Eun-Young Lee, Xilin Zhang, Junki Miyamoto, Ikuo Kimura, Tomoaki Taknaka, Kenichi Furusawa, Takahito Jomori, Kosuke Fujimoto, Satoshi Uematsu and Takashi Miki
Mechanisms of carbohydrate-induced secretion of the two incretins namely glucagon-like peptide 1 (GLP-1) and glucose-dependent insulinotropic polypeptide (GIP) are considered to be mostly similar. However, we found that mice exhibit opposite secretory responses in response to co-administration of maltose plus an α-glucosidase inhibitor miglitol (maltose/miglitol), stimulatory for GLP-1, as reported previously, but inhibitory for GIP. Gut microbiota was shown to be involved in maltose/miglitol-induced GIP suppression, as the suppression was attenuated in antibiotics (Abs)-treated mice and abolished in germ-free mice. In addition, maltose/miglitol administration increased plasma levels of short-chain fatty acids (SCFAs), carbohydrate-derived metabolites, in the portal vein. GIP suppression by maltose/miglitol was not observed in mice lacking a SCFA receptor Ffar3, but it was normally seen in Ffar2-deficient mice. Similar to maltose/miglitol administration, co-administration of glucose plus a sodium glucose transporter inhibitor phloridzin (glucose/phloridzin) induced GIP suppression, which was again cancelled by Abs treatment. In conclusion, oral administration of carbohydrates with α-glucosidase inhibitors suppresses GIP secretion through a microbiota/SCFA/FFAR3 pathway.
Hidetada Ogata, Yusuke Seino, Norio Harada, Atsushi Iida, Kazuyo Suzuki, Takako Izumoto, Kota Ishikawa, Eita Uenishi, Nobuaki Ozaki, Yoshitaka Hayashi, Takashi Miki, Nobuya Inagaki, Shin Tsunekawa, Yoji Hamada, Susumu Seino and Yutaka Oiso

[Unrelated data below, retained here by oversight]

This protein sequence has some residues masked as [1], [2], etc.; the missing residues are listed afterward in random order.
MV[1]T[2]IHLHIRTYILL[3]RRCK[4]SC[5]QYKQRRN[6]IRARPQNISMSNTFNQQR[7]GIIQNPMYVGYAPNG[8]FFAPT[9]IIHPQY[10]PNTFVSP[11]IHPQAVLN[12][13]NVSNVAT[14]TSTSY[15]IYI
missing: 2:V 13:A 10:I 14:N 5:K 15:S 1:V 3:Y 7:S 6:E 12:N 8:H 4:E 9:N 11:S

Glucose-dependent insulinotropic polypeptide (GIP), a gut hormone secreted from intestinal K-cells, potentiates insulin secretion. Both K-cells and pancreatic β-cells are glucose-responsive and equipped with a similar glucose-sensing apparatus that includes glucokinase and an ATP-sensitive K+ (KATP) channel comprising KIR6.2 and sulfonylurea receptor 1. In absorptive epithelial cells and enteroendocrine cells, sodium glucose co-transporter 1 (SGLT1) is also known to play an important role in glucose absorption and glucose-induced incretin secretion. However, the glucose-sensing mechanism in K-cells is not fully understood. In this study, we examined the involvement of SGLT1 (SLC5A1) and the KATP channels in glucose sensing in GIP secretion in both normal and streptozotocin-induced diabetic mice. Glimepiride, a sulfonylurea, did not induce GIP secretion and pretreatment with diazoxide, a KATP channel activator, did not affect glucose-induced GIP secretion in the normal state. In mice lacking KATP channels (Kir6.2 −/− mice), glucose-induced GIP secretion was enhanced compared with control (Kir6.2 + / +) mice, but was completely blocked by the SGLT1 inhibitor phlorizin. In Kir6.2 −/− mice, intestinal glucose absorption through SGLT1 was enhanced compared with that in Kir6.2 + / + mice. On the other hand, glucose-induced GIP secretion was enhanced in the diabetic state in Kir6.2 + / + mice. This GIP secretion was partially blocked by phlorizin, but was completely blocked by pretreatment with diazoxide in addition to phlorizin administration. These results demonstrate that glucose-induced GIP secretion depends primarily on SGLT1 in the normal state, whereas the KATP channel as well as SGLT1 is involved in GIP secretion in the diabetic state in vivo.